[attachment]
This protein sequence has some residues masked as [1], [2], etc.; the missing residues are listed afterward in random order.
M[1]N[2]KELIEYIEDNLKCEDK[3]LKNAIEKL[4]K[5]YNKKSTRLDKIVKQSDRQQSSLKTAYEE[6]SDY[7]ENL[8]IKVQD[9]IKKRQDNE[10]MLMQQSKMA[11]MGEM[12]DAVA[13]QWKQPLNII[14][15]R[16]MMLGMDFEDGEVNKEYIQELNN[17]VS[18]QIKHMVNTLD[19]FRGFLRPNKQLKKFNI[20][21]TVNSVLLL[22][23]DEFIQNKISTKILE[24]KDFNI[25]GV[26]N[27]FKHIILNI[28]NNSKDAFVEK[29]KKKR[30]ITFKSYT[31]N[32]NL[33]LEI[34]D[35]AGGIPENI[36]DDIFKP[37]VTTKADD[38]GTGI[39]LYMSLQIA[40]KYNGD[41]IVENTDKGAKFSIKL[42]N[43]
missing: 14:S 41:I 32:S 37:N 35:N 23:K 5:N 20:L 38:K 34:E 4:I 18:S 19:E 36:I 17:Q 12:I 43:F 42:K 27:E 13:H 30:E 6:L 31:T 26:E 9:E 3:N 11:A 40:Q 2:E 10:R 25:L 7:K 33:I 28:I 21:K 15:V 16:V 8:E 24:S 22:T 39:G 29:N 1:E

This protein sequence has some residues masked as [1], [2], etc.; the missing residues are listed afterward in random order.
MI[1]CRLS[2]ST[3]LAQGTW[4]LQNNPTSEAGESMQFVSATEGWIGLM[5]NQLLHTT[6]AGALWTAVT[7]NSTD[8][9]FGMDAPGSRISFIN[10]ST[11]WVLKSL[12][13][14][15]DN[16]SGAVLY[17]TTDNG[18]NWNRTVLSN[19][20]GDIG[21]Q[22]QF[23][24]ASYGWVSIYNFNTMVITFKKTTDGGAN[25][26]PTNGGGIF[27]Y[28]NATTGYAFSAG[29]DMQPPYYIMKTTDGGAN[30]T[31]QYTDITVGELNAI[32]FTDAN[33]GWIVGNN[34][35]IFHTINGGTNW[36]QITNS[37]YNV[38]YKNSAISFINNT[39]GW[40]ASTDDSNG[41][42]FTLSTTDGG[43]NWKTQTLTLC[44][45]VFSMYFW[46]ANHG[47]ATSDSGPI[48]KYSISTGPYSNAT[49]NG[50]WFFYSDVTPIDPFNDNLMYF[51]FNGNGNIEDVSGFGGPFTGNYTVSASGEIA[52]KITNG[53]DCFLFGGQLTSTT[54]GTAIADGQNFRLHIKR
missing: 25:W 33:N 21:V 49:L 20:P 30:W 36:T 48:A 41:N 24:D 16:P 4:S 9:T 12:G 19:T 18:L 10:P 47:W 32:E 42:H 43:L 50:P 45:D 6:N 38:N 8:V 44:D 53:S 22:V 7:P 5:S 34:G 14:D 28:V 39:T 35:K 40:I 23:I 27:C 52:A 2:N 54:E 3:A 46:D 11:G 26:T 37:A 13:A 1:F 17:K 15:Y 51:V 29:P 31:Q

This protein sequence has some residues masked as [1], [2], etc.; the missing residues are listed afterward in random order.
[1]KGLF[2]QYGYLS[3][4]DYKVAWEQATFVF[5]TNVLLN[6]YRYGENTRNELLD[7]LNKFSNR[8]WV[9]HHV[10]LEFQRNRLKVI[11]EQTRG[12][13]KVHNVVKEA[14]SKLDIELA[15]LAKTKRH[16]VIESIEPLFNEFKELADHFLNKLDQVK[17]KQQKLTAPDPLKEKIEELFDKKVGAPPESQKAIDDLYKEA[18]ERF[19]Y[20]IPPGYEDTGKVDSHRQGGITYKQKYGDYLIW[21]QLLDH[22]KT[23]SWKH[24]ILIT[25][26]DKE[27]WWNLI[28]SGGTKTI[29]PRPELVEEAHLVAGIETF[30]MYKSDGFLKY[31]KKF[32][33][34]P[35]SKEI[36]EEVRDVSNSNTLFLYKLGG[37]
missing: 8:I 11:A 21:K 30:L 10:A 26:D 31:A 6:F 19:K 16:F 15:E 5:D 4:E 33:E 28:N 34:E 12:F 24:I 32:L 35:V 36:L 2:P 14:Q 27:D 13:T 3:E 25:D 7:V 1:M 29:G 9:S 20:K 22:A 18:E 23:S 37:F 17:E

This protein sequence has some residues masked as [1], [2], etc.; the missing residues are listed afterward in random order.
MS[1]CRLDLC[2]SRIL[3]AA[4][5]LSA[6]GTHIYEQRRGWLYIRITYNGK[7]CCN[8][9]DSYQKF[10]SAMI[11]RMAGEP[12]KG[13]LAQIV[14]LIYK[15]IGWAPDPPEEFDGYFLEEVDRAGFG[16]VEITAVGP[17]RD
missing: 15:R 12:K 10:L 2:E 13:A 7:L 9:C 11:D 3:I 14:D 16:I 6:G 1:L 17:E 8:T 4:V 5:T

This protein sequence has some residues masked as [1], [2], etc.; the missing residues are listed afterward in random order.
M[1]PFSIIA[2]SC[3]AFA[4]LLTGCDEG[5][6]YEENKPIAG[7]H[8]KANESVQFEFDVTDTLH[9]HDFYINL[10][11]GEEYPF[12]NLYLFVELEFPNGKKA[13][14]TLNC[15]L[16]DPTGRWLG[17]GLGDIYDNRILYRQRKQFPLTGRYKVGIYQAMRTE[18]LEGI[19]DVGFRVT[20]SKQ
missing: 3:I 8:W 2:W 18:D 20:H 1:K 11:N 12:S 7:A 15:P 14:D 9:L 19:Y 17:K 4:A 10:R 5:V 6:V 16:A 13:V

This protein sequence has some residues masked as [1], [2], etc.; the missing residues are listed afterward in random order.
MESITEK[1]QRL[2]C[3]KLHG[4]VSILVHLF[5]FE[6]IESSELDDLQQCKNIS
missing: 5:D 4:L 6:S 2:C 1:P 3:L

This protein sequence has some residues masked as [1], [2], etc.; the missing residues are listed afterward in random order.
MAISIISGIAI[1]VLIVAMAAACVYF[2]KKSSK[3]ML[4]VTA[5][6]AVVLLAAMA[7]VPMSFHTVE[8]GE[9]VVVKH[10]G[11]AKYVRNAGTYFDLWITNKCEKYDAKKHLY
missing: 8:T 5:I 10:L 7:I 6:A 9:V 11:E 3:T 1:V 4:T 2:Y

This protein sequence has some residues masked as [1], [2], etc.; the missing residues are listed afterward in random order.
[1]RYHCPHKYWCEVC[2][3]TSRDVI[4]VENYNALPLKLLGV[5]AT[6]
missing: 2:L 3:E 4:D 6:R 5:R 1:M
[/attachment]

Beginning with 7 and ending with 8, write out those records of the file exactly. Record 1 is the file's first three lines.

This protein sequence has some residues masked as [1], [2], etc.; the missing residues are listed afterward in random order.
MAISIISGIAI[1]VLIVAMAAACVYF[2]KKSSK[3]ML[4]VTA[5][6]AVVLLAAMA[7]VPMSFHTVE[8]GE[9]VVVKH[10]G[11]AKYVRNAGTYFDLWITNKCEKYDAKKHLY
missing: 8:T 5:I 10:L 7:I 6:A 9:V 11:E 3:T 1:V 4:T 2:Y

This protein sequence has some residues masked as [1], [2], etc.; the missing residues are listed afterward in random order.
[1]RYHCPHKYWCEVC[2][3]TSRDVI[4]VENYNALPLKLLGV[5]AT[6]
missing: 2:L 3:E 4:D 6:R 5:R 1:M